Design and Technology
My Own Personal Yellow Brick Road
Final Product and Evaluation
Categories: Design Process

OK, the finished product, wow it’s taken a lot to get here and I wasn’t wrong when I referred to it as a yellow brick road, at some points in this process it really has felt like I’d been whisked off to OZ…

The case has come out better than I had hoped for with the 3 colours of acrylic being easily visible from the front of the safe. Something I had been a little worried about was the blue and purple of the outer components overpowering the green inner box.. My decision to use 5mm acrylic was borne out, after my initial hassle of getting the laser cutter settings right so it would actually cut through it has really added to the strength, the tabs worked as expected to support the structure and make testing easy as (with the aid of a little tape) it held itself together. One of my major successes is that 2D Design is no longer a hideous, time consuming,  incomprehensible programme. In developing my ideas and producing my working drawings it has become invaluable, enabling me to work with a high level of accuracy and greater attention to detail. I love the contrast between the clear, coloured acrylic and the aluminium bar, it gives the futuristic, high-tech look and feel I have been aiming for throughout. 

Producing the initial circuit board with the 8 pin chip really helped me to understand the work behind the kit board that I purchased. I gained an understanding of the manufacture of PCBs, the  placement of components and the flow of current around a circuit. My research into microcontrollers was extremely useful, understanding what goes on inside those little black boxes makes it easier to see how you can create something from them. I have gained confidence in adding/altering components for example; exchanging the single bi-colour LED for two single colours in a way that allows them to light up in the correct manner. I have a much greater self-belief in my ability to solder, my kit worked first time and only had one problem with a static shock. I would have liked to upgrade to a bigger chip, created my own board and added more components as I stated in my specification.

One aspect I have felt confident about from the beginning has turned out to be a bit of a pain and not due to my knowledge (or lack of). I have a good understanding of basic code as well as using flow diagrams so I was able to read and understand the basic programme for my keypad and understand where to change it to get the effect needed. I believe that the alterations I made to the keypad programme would work if I upgraded my PIC chip to one with a larger memory. It was a matter of poor time manegement that led to this problem, if I had tested it earlier rather than assuming that I would have no issues I would have had enough time to upgrade my chip. I have left the back panel of the door compartment open as I want to be able to change the chip and use my altered programme.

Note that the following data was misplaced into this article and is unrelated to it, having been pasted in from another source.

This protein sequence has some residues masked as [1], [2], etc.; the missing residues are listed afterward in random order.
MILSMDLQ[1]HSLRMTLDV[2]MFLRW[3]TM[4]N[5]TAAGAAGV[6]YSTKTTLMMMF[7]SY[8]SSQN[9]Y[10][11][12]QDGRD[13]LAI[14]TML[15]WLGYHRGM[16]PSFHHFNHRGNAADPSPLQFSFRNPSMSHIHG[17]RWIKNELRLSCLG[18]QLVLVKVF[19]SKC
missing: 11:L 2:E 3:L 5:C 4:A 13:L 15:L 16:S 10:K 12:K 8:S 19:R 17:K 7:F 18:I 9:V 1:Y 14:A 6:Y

The locking mechanism is possibly the biggest failure of this project, the main issue again was not giving myself enough time. I had assumed that as this safe needed a lock the lock had to be located within the door. if I had checked the stroke length and bought a solenoid that would cover the distance required by my clearance plan this would not have been a problem. As it was once I had constructed the box I found that it would not work due to either the bolt not reaching accross the gap or intersecting with the closing door if I moved it close enough to perform it’s required function, it was too late to change. After starting to write this evaluation I have worked out how I could arrange it so that the solenoid I have could lock the door. If I  moved the solenoid to the underside of the green box, running the connecting wires along the notch and hole with the battery cable, and cutting a port for it to sit against the underside of the inner box, the stroke length would not be an issue. The door only sits 2mm above the inner box so a recess cut in the bottom of the door would catch and hold the end of the bolt. I’m hoping that by leaving the back of the door compartment unstuck I will have a chance to move it, cutting the port in the green box may be awkward now that it is fixed in place but I will persevere!

So in conclusion, does my safe answer the brief and specification I set out for it at the beginning of this process? First the successes; I am happy to state that my product would be a good candidate for batch production, all of the component parts of the case can be manufactured via CNC machinery and are simple to slot together, the combination of the 5mm acrylic and the 12mm aluminium bars have made the product very sturdy. I have carried the high-tech look and feel through to the final product and I feel that the combination of colours, materials and the design would appeal to my target audience. I have explored areas in my subject audit by experimenting with 2D and 3D modeling programmes, manufacturing using CAD/CAM, utilising 2 materials that I had not previously worked with and have created an e-portfolio, funnily enough, one of the biggest challenges of this project. Now the failures; I have managed to produce a toy safe using the keypad kit but I suppose for it to really be called a safe it needs to be able to lock! I was unable to alter my programme beyond extending the time that the lock stays open, both issues I plan on rectifying in the next couple of weeks. I added in the two single colour LEDs to replace the bi-colour one but I would really have liked to add in other sounders and lights, in my next project I will endeavour to create my own board so I can have greater control over the components I can fit. This has been an interesting journey for me so far but I think I still have a long way to go before I arrive at the emerald castle…

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